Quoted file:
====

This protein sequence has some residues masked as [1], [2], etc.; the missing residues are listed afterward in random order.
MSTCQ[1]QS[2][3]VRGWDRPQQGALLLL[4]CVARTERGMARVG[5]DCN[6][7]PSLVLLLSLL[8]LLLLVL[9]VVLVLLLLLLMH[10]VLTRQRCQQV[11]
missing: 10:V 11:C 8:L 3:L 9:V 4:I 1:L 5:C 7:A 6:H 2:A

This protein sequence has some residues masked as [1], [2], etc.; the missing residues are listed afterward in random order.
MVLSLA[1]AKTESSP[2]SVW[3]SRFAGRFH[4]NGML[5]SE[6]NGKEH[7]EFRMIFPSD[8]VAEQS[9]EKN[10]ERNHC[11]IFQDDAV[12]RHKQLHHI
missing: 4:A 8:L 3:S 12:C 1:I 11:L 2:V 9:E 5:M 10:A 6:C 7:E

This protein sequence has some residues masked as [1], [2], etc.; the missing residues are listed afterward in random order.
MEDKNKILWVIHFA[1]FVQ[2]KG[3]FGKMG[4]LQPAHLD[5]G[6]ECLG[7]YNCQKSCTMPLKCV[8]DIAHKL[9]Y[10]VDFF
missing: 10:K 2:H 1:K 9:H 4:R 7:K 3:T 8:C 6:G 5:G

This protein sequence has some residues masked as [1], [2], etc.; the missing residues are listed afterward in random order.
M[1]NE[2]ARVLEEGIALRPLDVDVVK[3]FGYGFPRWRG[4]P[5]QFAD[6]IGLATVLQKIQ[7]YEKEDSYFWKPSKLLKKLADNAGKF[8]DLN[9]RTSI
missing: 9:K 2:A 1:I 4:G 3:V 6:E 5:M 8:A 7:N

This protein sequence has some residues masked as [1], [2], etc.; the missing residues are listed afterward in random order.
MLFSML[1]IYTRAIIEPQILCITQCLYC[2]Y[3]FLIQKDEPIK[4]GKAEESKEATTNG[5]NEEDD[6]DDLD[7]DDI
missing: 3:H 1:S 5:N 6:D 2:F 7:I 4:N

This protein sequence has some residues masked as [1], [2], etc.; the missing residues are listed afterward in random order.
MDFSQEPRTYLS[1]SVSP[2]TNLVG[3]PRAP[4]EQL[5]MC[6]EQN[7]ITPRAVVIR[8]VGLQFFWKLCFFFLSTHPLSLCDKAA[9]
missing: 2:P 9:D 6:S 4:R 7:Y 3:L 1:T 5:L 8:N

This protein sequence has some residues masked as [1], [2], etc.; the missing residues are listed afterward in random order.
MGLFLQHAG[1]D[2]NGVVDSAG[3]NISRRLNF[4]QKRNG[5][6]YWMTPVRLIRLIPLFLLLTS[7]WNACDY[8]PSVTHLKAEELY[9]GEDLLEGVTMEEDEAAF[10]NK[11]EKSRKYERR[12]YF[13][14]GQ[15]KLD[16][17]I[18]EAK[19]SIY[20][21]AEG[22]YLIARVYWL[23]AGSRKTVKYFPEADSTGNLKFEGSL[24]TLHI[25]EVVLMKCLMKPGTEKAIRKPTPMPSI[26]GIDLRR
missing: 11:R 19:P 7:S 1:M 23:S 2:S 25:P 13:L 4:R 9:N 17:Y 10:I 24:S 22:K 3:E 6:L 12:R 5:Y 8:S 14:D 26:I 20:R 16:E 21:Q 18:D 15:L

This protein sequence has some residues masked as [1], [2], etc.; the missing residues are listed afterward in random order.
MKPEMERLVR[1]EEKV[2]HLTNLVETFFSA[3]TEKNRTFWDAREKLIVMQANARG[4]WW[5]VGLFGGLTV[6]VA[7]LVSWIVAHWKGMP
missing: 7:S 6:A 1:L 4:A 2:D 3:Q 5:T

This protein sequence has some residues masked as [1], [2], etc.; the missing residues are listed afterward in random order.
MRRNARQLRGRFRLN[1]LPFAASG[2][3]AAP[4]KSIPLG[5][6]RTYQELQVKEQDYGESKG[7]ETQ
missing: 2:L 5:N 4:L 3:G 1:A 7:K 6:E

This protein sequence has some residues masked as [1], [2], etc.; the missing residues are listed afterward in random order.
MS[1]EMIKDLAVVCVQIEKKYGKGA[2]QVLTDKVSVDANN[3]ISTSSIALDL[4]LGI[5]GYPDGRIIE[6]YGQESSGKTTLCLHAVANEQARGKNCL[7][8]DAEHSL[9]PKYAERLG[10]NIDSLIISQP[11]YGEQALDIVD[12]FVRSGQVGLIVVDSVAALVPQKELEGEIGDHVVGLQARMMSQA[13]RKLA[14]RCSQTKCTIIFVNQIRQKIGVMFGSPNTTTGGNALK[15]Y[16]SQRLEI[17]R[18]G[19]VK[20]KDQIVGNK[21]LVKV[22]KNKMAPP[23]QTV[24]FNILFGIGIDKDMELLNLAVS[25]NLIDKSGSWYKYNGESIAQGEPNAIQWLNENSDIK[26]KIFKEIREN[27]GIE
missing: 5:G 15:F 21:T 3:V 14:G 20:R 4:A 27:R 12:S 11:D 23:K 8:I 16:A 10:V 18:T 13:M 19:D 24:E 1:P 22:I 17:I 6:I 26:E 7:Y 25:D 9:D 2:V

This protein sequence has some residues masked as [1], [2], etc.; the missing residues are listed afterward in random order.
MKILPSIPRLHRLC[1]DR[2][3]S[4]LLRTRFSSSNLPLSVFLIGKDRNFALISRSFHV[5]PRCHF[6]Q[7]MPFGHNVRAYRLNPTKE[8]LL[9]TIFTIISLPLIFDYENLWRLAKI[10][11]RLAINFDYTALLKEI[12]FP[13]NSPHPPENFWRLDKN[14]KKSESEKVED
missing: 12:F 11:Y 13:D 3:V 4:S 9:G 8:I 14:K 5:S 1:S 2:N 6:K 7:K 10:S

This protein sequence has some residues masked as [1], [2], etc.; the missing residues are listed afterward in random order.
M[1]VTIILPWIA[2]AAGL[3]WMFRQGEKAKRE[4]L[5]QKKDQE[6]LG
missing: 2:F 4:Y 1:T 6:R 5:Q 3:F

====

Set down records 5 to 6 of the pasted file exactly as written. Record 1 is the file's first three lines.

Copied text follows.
This protein sequence has some residues masked as [1], [2], etc.; the missing residues are listed afterward in random order.
MLFSML[1]IYTRAIIEPQILCITQCLYC[2]Y[3]FLIQKDEPIK[4]GKAEESKEATTNG[5]NEEDD[6]DDLD[7]DDI
missing: 3:H 1:S 5:N 6:D 2:F 7:I 4:N

This protein sequence has some residues masked as [1], [2], etc.; the missing residues are listed afterward in random order.
MDFSQEPRTYLS[1]SVSP[2]TNLVG[3]PRAP[4]EQL[5]MC[6]EQN[7]ITPRAVVIR[8]VGLQFFWKLCFFFLSTHPLSLCDKAA[9]
missing: 2:P 9:D 6:S 4:R 7:Y 3:L 1:T 5:L 8:N